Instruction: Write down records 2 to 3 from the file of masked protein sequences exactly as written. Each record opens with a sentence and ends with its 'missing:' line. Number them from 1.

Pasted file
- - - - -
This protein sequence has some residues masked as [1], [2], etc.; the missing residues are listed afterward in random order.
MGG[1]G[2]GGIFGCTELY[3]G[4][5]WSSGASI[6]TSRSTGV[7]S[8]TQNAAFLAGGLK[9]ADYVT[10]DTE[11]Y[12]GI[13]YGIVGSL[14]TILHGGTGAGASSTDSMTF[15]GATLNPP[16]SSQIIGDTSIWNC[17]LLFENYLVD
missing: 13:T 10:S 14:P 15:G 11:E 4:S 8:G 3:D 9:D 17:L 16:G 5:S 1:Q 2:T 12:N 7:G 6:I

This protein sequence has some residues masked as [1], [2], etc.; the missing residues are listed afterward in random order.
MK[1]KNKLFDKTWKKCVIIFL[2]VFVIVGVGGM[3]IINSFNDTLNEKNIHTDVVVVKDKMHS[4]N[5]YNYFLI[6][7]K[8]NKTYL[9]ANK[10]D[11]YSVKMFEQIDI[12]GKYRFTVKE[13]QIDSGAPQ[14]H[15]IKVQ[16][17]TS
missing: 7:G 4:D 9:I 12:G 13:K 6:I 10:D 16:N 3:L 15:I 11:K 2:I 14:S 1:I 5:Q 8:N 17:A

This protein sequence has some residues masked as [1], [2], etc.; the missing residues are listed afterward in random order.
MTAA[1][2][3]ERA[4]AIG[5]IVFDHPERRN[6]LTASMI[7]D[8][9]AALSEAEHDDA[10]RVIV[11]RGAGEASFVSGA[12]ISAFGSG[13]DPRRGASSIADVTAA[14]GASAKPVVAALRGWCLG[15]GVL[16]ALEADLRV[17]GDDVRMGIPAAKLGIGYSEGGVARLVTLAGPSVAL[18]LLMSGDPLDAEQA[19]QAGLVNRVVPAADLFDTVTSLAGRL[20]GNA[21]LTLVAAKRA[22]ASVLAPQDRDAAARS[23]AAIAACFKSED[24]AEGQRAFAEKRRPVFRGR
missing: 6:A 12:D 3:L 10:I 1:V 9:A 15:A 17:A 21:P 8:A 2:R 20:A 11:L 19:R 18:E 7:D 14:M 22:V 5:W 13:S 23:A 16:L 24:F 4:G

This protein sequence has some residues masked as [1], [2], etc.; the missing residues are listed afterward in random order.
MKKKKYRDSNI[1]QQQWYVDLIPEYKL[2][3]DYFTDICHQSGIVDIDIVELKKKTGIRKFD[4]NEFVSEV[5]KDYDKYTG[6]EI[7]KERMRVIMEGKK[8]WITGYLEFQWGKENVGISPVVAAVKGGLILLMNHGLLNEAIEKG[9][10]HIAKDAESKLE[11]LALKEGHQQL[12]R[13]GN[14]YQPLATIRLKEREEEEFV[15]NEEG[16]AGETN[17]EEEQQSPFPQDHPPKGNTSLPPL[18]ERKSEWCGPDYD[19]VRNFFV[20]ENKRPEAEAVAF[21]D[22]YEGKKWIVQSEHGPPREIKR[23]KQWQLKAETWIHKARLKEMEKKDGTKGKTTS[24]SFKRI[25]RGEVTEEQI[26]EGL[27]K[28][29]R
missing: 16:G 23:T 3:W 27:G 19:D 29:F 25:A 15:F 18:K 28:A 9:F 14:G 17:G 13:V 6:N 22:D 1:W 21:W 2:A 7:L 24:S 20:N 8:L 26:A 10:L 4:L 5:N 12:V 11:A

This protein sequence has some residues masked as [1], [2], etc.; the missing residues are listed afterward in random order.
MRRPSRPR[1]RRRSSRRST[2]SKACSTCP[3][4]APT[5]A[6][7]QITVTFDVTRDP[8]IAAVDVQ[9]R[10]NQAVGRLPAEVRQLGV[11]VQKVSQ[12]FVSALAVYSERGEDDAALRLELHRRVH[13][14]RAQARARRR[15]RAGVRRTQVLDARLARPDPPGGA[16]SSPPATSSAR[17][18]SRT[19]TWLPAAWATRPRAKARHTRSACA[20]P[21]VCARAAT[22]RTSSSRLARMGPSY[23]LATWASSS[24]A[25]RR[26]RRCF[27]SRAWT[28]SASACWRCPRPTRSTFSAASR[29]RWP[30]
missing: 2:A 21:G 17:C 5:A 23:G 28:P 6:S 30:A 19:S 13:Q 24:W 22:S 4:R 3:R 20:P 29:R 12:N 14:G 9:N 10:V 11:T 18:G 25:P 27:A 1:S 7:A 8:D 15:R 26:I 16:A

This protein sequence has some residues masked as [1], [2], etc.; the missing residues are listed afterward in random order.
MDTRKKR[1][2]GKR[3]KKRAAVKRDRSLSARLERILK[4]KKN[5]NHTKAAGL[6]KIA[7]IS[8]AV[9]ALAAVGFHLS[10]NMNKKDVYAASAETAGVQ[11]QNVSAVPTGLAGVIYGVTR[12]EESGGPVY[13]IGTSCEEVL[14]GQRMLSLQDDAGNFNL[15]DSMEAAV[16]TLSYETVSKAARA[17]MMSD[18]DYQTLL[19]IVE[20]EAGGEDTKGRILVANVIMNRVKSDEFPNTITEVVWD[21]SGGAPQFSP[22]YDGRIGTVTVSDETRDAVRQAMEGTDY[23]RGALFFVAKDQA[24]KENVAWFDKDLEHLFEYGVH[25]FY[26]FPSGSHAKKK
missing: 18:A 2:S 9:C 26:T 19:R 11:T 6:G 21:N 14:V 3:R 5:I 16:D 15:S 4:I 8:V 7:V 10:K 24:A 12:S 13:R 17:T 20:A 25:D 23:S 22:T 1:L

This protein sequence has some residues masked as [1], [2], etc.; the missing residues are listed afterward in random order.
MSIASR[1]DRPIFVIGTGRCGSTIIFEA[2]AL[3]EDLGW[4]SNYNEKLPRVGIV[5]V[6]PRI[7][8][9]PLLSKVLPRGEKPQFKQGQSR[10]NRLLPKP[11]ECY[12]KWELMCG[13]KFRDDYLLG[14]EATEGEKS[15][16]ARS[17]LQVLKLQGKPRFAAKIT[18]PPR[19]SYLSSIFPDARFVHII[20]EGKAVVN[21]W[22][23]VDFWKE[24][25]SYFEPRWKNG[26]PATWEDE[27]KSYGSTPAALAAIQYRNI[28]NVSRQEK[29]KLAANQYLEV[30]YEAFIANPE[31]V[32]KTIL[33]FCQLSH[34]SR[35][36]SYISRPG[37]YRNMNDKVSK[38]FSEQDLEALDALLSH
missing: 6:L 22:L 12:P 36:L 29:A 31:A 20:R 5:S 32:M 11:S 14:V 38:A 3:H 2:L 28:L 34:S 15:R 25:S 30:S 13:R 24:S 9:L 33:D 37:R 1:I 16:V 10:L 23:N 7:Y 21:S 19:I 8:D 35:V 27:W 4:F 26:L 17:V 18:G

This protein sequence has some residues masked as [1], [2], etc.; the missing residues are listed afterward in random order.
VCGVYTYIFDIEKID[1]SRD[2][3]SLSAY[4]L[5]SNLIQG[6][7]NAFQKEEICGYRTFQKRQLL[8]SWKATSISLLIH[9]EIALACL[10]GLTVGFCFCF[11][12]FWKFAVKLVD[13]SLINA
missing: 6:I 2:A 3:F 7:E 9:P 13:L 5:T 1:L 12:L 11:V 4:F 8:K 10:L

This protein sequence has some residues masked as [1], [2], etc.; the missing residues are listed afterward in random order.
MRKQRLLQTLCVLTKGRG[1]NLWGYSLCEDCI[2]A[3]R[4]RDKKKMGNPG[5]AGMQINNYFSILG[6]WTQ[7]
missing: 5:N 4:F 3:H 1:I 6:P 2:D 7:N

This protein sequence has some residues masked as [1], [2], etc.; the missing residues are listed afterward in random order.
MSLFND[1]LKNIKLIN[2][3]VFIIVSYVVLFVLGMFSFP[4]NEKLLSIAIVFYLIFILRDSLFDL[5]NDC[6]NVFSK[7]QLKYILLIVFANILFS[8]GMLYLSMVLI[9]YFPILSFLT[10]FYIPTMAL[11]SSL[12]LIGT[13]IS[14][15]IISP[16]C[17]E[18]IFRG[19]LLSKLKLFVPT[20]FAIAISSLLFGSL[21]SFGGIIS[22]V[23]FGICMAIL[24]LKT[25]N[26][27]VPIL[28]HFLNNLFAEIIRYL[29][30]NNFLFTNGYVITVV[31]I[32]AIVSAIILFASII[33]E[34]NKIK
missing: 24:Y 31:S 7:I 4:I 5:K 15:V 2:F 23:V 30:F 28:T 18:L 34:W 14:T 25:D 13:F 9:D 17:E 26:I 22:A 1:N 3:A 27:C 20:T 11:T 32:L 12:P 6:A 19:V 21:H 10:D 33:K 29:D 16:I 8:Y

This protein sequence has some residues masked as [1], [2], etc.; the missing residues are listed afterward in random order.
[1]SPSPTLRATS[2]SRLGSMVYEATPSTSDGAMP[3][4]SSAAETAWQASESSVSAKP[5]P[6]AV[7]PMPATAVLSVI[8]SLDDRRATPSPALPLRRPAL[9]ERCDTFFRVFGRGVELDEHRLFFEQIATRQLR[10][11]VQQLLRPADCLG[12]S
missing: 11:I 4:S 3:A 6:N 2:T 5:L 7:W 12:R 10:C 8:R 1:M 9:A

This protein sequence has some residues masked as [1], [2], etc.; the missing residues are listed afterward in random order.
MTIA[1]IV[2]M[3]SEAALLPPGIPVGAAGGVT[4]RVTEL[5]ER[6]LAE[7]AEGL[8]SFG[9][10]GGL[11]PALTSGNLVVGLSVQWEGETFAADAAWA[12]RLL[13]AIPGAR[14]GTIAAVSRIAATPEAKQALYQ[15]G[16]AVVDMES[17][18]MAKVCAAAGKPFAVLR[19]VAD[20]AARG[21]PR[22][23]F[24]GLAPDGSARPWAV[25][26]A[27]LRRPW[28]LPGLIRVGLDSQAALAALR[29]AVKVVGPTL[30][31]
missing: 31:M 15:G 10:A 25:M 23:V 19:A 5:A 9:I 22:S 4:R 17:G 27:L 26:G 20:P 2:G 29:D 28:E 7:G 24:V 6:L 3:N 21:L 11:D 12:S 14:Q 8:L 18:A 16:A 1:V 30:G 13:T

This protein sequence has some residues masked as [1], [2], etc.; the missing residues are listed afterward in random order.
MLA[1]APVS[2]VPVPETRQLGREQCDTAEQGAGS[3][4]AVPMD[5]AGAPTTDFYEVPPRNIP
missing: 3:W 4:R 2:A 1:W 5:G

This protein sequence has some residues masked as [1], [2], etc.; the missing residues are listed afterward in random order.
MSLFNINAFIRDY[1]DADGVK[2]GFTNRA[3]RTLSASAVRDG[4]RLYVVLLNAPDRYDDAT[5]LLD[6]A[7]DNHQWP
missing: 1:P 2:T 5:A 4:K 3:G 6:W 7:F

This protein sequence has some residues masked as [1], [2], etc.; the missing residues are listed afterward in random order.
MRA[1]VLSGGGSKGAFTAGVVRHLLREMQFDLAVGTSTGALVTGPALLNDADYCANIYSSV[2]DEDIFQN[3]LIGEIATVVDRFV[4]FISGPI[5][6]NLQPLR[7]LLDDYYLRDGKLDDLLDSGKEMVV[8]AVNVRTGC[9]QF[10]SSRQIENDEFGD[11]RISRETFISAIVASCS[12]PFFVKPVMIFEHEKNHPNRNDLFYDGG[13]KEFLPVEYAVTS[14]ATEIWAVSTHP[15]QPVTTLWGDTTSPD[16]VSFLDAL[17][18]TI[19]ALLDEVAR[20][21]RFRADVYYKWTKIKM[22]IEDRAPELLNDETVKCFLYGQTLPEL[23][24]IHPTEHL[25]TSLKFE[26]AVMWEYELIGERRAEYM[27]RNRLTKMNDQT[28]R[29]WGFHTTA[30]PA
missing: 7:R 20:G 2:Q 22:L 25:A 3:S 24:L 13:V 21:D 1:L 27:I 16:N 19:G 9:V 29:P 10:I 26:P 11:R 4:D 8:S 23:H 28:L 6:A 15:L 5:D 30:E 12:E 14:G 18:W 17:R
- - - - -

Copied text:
This protein sequence has some residues masked as [1], [2], etc.; the missing residues are listed afterward in random order.
MK[1]KNKLFDKTWKKCVIIFL[2]VFVIVGVGGM[3]IINSFNDTLNEKNIHTDVVVVKDKMHS[4]N[5]YNYFLI[6][7]K[8]NKTYL[9]ANK[10]D[11]YSVKMFEQIDI[12]GKYRFTVKE[13]QIDSGAPQ[14]H[15]IKVQ[16][17]TS
missing: 7:G 4:D 9:I 12:G 13:K 6:I 10:D 16:N 3:L 15:I 11:K 2:I 14:S 1:I 5:Q 8:N 17:A

This protein sequence has some residues masked as [1], [2], etc.; the missing residues are listed afterward in random order.
MTAA[1][2][3]ERA[4]AIG[5]IVFDHPERRN[6]LTASMI[7]D[8][9]AALSEAEHDDA[10]RVIV[11]RGAGEASFVSGA[12]ISAFGSG[13]DPRRGASSIADVTAA[14]GASAKPVVAALRGWCLG[15]GVL[16]ALEADLRV[17]GDDVRMGIPAAKLGIGYSEGGVARLVTLAGPSVAL[18]LLMSGDPLDAEQA[19]QAGLVNRVVPAADLFDTVTSLAGRL[20]GNA[21]LTLVAAKRA[22]ASVLAPQDRDAAARS[23]AAIAACFKSED[24]AEGQRAFAEKRRPVFRGR
missing: 6:A 12:D 3:L 10:I 1:V 9:A 15:A 17:A 21:P 8:A 2:R 20:A 11:L 19:R 18:E 7:D 14:M 22:V 5:W 13:S 23:A 16:L 24:F 4:G